If we were lucky, Mom would give each of us a dime for a bottle of pop. She was the keeper of the purse on our road trips. After every stop, she pulled out a small pad and pencil from the glove box and recorded every expenditure, no matter how large or small.

          The variety of soda-pop machines was interesting. Some were chest coolers that required the buyer to slide the bottle to the corner and pull it through a release mechanism. Others had a narrow vertical glass door, behind which the bottle caps were visible on the first bottle of each row. The buyer had to pull the bottle through the hole. Cans didn’t exist. I always looked for my favorite flavors: Nu-Grape or Mission Orange. My brothers and I made sure to put our fingers in all of the coin-return slots on all the vending machines. Free coins were like gold nuggets. When Mom and Dad weren't looking, we'd pull the chrome knobs on the cigarette machine, just for the fun of it.

          If we were really lucky, we might see a mechanic raise a car on the lift or watch him remove a wheel and tire from a truck.  The smell of grease and gasoline along with the taste of the candy and pop was close to sensory overload. It was rare to get a whole bottle of pop to myself. That fact alone created a vacation atmosphere. All around the gas station were more colorful signs for tires, batteries, oil additives, soda pop, cigarettes . . .Good-year . . . Bardahl . . . Royal Crown Cola . . . Seven-UP . . . Camel.
 

 
 

         
          All too soon, Dad would make us put our empty bottles in the slots in the wooden cases stacked next to the pop machine and herd us back to the car. I’d look at the nearby neighborhood bungalows and wonder what it would be like to live so close to a gas station. That would be cool, only if there were playgrounds and swimming pools nearby.

          Mom made us select a different location in the back seat just for change’s sake, and off we’d go down the road. I kept looking for colorful signs in northern Iowa. As we approached the border, I would look for the Leaving Iowa sign as we passed a perpendicular fence or dirt road, then we’d see the Welcome to Minnesota sign. I thought of the state lines shown on the maps at school, and I imagined a big black line painted on the ground or in the middle of the road we passed.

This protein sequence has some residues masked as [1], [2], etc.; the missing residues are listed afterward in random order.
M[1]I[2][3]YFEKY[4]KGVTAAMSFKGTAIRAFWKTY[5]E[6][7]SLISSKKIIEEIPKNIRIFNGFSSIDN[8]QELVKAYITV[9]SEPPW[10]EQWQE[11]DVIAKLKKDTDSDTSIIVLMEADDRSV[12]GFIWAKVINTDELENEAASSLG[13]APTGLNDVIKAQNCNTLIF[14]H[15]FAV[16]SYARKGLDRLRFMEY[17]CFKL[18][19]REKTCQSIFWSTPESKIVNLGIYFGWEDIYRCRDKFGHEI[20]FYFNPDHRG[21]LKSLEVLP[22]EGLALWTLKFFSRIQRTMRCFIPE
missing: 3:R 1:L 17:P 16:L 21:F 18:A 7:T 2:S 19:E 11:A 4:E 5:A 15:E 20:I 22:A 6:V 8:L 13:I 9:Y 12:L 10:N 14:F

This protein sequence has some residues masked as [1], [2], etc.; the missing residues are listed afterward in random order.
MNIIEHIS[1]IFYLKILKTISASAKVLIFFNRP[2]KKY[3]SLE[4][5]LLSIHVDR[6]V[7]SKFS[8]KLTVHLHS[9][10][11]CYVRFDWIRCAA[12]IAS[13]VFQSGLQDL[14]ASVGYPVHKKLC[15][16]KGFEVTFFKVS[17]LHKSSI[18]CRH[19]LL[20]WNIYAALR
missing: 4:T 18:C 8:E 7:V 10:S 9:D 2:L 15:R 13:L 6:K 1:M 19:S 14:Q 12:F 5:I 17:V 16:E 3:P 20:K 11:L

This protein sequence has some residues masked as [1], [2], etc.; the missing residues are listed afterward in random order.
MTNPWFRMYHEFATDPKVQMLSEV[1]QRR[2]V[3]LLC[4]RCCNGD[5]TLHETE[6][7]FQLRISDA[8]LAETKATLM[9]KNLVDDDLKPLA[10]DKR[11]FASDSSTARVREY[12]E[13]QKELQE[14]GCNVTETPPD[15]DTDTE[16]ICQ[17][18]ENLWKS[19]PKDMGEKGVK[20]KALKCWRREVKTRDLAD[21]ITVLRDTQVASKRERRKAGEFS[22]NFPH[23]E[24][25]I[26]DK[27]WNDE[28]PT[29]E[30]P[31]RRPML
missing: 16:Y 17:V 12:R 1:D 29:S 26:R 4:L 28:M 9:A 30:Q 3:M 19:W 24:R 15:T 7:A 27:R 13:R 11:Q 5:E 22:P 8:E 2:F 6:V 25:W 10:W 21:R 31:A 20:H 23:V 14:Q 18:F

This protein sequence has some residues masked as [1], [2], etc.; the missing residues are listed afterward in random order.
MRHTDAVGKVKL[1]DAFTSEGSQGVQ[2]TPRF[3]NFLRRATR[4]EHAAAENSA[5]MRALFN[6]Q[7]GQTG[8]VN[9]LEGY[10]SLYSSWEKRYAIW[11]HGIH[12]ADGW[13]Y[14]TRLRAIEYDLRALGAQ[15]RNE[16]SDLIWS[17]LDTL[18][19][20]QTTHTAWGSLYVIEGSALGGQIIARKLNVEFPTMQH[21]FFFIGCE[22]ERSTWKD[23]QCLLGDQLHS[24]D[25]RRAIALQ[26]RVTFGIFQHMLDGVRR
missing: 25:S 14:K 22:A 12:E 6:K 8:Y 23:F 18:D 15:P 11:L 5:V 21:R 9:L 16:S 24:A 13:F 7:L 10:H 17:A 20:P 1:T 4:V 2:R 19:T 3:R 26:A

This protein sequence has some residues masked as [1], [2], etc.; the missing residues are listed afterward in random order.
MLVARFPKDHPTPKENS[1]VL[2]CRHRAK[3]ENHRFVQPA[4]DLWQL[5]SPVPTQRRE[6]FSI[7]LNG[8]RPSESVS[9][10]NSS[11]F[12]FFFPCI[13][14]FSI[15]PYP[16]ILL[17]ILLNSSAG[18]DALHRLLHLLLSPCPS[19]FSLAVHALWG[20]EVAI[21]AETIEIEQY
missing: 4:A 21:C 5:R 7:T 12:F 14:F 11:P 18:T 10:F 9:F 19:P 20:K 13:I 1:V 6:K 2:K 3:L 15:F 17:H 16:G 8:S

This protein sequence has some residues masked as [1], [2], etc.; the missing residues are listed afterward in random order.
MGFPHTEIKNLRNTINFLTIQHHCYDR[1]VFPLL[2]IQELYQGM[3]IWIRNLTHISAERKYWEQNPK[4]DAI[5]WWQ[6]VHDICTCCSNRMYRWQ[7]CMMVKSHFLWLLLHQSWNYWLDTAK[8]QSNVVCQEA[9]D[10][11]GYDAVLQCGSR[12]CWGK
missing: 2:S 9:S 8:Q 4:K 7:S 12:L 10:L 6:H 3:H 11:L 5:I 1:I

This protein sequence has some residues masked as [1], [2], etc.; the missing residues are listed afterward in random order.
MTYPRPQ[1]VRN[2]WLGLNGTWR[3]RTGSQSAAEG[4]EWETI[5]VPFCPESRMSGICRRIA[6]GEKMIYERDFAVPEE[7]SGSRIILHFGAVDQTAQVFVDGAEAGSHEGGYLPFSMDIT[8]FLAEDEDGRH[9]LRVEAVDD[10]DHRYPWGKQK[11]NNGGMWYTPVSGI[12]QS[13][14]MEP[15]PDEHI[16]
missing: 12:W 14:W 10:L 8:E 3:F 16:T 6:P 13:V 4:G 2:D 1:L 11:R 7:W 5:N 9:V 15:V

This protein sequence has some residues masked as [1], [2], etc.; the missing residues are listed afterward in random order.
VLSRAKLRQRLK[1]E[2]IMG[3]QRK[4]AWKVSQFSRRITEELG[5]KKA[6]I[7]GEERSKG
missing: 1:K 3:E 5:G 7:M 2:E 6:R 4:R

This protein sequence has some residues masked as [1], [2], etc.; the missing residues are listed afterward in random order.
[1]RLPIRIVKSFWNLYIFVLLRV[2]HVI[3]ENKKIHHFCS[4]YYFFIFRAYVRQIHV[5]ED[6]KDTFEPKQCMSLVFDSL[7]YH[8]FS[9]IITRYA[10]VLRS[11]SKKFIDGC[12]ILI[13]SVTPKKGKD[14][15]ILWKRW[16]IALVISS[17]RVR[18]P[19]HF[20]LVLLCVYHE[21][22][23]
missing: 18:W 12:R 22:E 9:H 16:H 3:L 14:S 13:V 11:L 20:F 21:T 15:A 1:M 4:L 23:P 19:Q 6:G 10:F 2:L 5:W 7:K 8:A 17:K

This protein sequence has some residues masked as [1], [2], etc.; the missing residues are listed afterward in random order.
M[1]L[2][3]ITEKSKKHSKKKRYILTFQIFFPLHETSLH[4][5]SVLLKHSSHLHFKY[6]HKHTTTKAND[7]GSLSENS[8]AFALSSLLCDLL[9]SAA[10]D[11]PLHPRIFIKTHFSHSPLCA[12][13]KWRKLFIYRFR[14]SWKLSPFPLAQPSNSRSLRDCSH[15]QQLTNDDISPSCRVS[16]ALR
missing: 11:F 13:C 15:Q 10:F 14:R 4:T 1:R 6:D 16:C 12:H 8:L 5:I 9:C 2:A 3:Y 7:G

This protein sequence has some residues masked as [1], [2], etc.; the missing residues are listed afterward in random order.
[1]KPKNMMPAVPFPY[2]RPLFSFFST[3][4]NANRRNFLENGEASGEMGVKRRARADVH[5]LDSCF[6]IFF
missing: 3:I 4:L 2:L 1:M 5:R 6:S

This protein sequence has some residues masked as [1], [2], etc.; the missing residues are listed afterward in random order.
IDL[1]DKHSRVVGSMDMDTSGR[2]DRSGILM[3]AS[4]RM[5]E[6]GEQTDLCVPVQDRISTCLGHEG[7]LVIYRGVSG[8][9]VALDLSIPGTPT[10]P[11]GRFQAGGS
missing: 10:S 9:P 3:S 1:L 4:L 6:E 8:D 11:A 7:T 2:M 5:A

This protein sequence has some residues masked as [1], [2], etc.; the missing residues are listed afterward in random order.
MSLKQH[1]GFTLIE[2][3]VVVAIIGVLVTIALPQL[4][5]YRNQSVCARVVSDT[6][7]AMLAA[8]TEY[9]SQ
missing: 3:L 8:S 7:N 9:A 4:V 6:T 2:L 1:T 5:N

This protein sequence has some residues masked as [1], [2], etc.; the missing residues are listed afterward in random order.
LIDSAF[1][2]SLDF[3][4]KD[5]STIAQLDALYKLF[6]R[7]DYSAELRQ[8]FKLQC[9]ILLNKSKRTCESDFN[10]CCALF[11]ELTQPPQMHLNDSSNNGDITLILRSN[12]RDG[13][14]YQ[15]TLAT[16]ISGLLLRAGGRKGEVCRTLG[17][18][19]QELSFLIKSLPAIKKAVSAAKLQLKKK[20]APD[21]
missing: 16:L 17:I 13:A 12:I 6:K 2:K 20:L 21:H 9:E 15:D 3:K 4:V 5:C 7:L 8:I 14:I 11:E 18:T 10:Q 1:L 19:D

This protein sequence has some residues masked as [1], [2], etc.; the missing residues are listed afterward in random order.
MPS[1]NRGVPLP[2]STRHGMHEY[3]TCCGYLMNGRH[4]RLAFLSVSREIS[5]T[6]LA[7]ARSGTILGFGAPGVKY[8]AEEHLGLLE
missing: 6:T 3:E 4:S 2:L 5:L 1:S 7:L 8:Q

Once we were in Minnesota, the anticipation began to build to see my cousins at White Bear Lake. I looked out the car window, but it still looked like Iowa. I didn’t see any lakes or forests, yet. I always looked for the first sign in Minnesota that had Larson on it. Sometimes it was an advertisement for Larson Outboard Motors. Other times a billboard would have the name of Larson Insurance or Larson Hardware.

          We kept getting closer to our destination and I was bursting with excitement. I wanted to run barefoot through the clover all the way to the dock and the beach at the lake, and ride the sailboat or splash in the water, but first we had to drive through Minneapolis and St. Paul.

          “Look over there, kids,” Mom pointed to a funny small building on a street in Minneapolis. “That was the first White Castle burger stand.”   The white castle-like building attracted the attention of passersby. It was a symbol, or a sign of sorts.

Original Minneapolis White Castle
Image on Wikipedia
          There was plenty to look at in the city, but I didn’t care by that time on the trip. I was locked in to the destination. I wanted to run free, to get some space between me and my brothers. Besides, there would be plenty of time to look at signs on the return trip home.


 

1 comment:

  1. Nice job Greg .

    Colorful trip down memory lane .

    John

    ReplyDelete